Nephronophthisis (NPHP; MIM 256100) constitutes the most frequent genetic cause of ESRD in children and young adults.1 NPHP has an incidence of 1:50,000 live births in Canada and 1:1,000,000 in the United States.2,3 Characteristic histologic findings in NPHP are renal interstitial fibrosis, interstitial cell infiltrates, and tubular atrophy with cyst development at the corticomedullary junction.3 All NPHP variants share the described renal histology pattern with the exception of infantile NPHP (type 2), which shows additional features reminiscent of autosomal dominant or recessive polycystic kidney disease, such as kidney enlargement, absence of the tubular basement membrane irregularity characteristic of NPHP, and presence of cysts outside the medullary region. Extrarenal manifestations that are associated with NPHP include retinitis pigmentosa in Senior-Løken syndrome (SLS), ocular motor apraxia type Cogan, liver fibrosis, cone-shaped epiphyses, and coloboma of the optic nerve and cerebellar vermis aplasia in Joubert syndrome type B.4
NPHP is a genetically heterogeneous disorder. Six genes causing NPHP have been identified by positional cloning: NPHP1 on chromosome 2q13,1,5NPHP2 on 9q22,6NPHP3 on 3q22,7NPHP4 on 1p36,8,9NPHP5 on 3q21.1,10 and NPHP6 on 12q21.3.11 Approximately 25 to 30% of all patients with NPHP show large homozygous deletions of the NPHP1 gene.12 The gene products of NPHP1 through 4 are known to interact.6,7,9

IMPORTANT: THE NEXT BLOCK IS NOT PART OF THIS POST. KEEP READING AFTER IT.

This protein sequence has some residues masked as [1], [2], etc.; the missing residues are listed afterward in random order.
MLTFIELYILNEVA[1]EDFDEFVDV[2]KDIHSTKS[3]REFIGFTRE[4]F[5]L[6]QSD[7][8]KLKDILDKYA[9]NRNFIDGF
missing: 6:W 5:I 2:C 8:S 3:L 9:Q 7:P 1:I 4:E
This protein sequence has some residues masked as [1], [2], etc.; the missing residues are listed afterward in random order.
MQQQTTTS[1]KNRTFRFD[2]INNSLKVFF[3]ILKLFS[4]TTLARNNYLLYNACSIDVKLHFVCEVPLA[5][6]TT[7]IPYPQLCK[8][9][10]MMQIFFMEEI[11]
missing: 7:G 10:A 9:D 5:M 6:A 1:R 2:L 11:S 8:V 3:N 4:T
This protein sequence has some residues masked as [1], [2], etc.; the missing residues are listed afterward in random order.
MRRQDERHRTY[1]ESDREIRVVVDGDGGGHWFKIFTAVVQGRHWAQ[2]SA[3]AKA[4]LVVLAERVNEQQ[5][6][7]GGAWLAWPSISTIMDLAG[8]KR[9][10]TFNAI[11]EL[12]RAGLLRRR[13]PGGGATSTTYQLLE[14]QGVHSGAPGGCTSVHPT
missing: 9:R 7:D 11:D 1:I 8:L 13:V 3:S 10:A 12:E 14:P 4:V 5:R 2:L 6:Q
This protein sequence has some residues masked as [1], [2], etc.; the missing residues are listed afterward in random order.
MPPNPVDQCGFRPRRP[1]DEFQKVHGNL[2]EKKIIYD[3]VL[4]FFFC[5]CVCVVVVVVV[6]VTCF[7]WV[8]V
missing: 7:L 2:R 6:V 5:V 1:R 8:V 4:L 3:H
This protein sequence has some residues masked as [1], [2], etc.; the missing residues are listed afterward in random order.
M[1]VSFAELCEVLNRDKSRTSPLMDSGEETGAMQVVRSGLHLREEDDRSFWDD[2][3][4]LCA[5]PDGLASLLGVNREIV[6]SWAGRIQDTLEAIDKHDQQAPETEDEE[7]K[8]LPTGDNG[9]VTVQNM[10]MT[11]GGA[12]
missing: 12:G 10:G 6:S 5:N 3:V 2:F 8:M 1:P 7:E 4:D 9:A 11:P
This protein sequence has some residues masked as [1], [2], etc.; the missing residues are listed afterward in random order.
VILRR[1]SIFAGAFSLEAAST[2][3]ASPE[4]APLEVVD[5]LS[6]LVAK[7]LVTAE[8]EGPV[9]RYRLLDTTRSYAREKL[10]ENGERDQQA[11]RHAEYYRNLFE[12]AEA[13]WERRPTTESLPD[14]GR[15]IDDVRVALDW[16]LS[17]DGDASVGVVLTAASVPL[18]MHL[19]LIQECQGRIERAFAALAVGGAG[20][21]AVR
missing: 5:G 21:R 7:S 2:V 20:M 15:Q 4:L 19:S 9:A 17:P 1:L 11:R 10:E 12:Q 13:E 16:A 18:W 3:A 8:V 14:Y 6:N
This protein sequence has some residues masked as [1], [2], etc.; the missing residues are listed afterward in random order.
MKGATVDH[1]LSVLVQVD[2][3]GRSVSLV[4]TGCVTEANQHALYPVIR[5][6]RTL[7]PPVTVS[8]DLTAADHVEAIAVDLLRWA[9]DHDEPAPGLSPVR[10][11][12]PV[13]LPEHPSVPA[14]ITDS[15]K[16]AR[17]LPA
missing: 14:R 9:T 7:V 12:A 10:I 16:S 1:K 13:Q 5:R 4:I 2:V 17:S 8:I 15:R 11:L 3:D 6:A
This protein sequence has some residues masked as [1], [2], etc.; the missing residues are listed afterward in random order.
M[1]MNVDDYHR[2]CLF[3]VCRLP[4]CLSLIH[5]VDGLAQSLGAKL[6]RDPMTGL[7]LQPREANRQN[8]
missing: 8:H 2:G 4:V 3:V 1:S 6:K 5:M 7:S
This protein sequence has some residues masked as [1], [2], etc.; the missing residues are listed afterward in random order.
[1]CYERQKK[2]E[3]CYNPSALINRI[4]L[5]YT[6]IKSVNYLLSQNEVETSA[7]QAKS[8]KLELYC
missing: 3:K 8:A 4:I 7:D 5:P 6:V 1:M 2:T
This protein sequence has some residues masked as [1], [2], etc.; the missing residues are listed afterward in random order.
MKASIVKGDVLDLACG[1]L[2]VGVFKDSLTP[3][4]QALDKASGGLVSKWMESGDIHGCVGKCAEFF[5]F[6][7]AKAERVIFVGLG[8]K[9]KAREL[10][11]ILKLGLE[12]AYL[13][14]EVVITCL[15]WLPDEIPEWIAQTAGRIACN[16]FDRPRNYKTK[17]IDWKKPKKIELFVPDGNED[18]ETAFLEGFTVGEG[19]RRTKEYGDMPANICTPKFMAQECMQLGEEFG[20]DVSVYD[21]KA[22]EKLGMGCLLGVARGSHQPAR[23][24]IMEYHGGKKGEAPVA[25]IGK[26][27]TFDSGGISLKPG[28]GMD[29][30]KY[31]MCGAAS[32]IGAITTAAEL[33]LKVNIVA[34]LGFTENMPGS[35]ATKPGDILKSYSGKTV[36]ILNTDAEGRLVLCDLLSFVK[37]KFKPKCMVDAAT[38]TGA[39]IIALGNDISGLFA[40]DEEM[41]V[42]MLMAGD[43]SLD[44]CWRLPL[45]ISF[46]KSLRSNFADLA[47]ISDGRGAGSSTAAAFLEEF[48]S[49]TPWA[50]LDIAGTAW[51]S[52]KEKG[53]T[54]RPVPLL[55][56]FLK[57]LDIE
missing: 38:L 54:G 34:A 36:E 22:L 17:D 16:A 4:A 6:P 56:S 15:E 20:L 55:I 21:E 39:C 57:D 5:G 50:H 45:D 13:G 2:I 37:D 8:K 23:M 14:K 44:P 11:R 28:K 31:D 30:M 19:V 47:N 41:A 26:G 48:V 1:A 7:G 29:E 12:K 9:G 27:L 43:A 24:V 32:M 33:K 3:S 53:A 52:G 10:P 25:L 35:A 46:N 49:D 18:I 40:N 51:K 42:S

The gene product of NPHP1, nephrocystin-1, encodes a docking protein that interacts with components of cell–cell and cell–matrix signaling, such as p130Cas, filamin, tensin, and focal adhesion kinase 2.13,14 It also interacts with the gene product of NPHP4, nephrocystin-4, mutations in which cause NPHP type 4.9 We previously showed that NPHP1 and NPHP4 are strongly conserved in evolution dating back to the nematode Caenorhabditis elegans.15
We have found mutations in inversin to be responsible for NPHP type 2.6 This supported a unifying pathogenic theory for cystic kidney diseases, which states that all proteins that are mutated in cystic kidney diseases in humans, mice, or zebrafish are expressed in primary cilia of renal epithelial cells. Nephrocystin-1 and inversin are located in primary cilia of renal tubular cells and co-immunoprecipitate.6 The gene for NPHP type 3 was identified by positional cloning, and its gene product nephrocystin-3 has been shown to interact with nephrocystin-1.7NPHP3 encodes a tetratricopeptide repeat domain and is expressed in the node of the developing mouse embryo.7